Finishing up All-Flash Quarterly #4... where Jay forgets the inspiration for his costume:
Derp! Maybe it's the winged helmet and winged boots on the super-fast guy that's got them confused.
Seriously, I went to Google images to find a picture of Mercury, and I couldn't find one where he wasn't wearing the same headgear.
Jay's a scientist, you know.
This caught my eye. It's interesting from a historical perspective, and also a little sad that kids couldn't really escape what was going on at the time:
Of course, we're in the middle of six wars right now, and I'll wager you'll not hear a whisper of any of them in any comic produced this year. It's not funny, of course, but every once in a while something makes me ponder what a different America we live in than back when these comics were made. I'm not saying either is better or worse - both have their strengths and shortcomings. But it certainly is different.
For example, I don't know where I'm going to get my hands on a singing lariat these days:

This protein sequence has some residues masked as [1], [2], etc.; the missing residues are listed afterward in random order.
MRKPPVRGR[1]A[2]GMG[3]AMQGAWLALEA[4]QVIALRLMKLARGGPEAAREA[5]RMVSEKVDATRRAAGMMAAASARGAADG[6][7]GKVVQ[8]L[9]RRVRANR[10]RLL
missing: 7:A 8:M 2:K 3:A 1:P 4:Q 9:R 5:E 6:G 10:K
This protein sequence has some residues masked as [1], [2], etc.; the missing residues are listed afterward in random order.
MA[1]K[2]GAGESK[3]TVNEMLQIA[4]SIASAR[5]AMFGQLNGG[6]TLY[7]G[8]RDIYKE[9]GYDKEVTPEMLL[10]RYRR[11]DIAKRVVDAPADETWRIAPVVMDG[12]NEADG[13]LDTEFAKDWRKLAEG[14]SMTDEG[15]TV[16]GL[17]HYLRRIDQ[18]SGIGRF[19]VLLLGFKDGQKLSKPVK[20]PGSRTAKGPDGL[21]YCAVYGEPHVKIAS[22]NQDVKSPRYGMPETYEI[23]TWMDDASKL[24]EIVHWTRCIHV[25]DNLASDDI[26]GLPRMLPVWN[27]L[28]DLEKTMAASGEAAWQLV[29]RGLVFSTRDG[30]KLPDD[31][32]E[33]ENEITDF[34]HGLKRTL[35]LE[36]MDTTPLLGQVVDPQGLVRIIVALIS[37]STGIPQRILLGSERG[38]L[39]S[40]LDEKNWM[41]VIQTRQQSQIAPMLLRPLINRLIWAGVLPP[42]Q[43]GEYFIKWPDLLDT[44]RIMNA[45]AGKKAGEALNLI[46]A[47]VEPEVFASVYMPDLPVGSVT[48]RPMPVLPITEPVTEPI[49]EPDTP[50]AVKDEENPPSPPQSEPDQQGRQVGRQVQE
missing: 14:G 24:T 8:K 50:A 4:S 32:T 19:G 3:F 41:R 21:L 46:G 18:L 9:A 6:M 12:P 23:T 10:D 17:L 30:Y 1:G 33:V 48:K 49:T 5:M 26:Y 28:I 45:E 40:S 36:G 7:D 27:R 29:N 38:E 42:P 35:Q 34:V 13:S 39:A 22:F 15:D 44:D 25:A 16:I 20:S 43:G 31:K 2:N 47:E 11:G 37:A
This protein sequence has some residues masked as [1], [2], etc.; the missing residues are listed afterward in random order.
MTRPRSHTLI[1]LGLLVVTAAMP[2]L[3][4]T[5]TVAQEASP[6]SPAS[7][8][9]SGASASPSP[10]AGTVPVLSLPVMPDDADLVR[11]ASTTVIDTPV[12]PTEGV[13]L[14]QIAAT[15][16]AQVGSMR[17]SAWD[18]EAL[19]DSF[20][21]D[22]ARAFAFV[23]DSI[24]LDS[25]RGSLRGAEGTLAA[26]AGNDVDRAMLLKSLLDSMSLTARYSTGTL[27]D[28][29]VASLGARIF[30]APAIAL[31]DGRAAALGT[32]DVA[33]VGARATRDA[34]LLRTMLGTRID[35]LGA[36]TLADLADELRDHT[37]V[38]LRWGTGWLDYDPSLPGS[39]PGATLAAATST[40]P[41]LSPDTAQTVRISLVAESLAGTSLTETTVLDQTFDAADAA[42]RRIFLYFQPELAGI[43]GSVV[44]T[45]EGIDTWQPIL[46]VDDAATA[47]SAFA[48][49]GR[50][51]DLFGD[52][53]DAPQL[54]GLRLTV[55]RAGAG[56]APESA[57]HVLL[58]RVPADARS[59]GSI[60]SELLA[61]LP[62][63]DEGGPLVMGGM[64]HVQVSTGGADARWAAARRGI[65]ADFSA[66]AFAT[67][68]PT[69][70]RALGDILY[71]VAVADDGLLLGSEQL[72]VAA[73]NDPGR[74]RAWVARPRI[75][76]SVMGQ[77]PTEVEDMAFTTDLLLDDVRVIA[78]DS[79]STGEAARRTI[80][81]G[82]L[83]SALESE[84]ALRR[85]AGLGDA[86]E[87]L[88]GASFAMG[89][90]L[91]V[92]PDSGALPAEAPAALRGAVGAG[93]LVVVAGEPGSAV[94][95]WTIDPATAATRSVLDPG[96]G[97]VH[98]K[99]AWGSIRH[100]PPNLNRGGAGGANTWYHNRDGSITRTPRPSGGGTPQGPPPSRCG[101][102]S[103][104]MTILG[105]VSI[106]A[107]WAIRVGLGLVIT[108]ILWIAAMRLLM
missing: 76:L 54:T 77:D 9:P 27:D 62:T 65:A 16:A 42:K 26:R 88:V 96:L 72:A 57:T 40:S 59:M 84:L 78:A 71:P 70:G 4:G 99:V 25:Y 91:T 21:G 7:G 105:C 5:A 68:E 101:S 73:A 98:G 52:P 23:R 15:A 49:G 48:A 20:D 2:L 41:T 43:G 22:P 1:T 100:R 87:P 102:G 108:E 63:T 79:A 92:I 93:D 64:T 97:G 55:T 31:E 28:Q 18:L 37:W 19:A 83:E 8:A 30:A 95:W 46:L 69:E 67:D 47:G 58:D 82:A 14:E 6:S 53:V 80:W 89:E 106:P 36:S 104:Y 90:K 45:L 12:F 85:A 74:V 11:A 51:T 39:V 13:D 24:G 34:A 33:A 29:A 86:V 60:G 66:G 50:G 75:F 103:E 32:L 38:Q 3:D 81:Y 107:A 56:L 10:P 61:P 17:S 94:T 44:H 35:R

This is another thing I tried to Google on The Google, and all I can find are references to it as a toy. I presume there was a whistle or something that made a noise when you twirled it (or whatever it is they call it when you're whipping a lariat around), because you can't go wrong with making shrill noises where kids are concerned. That, my friends, is universal. I'm tempted to send in a coupon to these seed people and see if they make good on it.
I had more information on electric baseball games of 1942, but I couldn't find one that looked like this:
Since I wasn't able to find an exact duplicate, I can only presume that the claim "you'll never tire of playing" is an accurate one, because people have to be hoarding them. If anyone recognizes this, let me know, because other electric baseball games from 1942 didn't look like this.
See you tomorrow!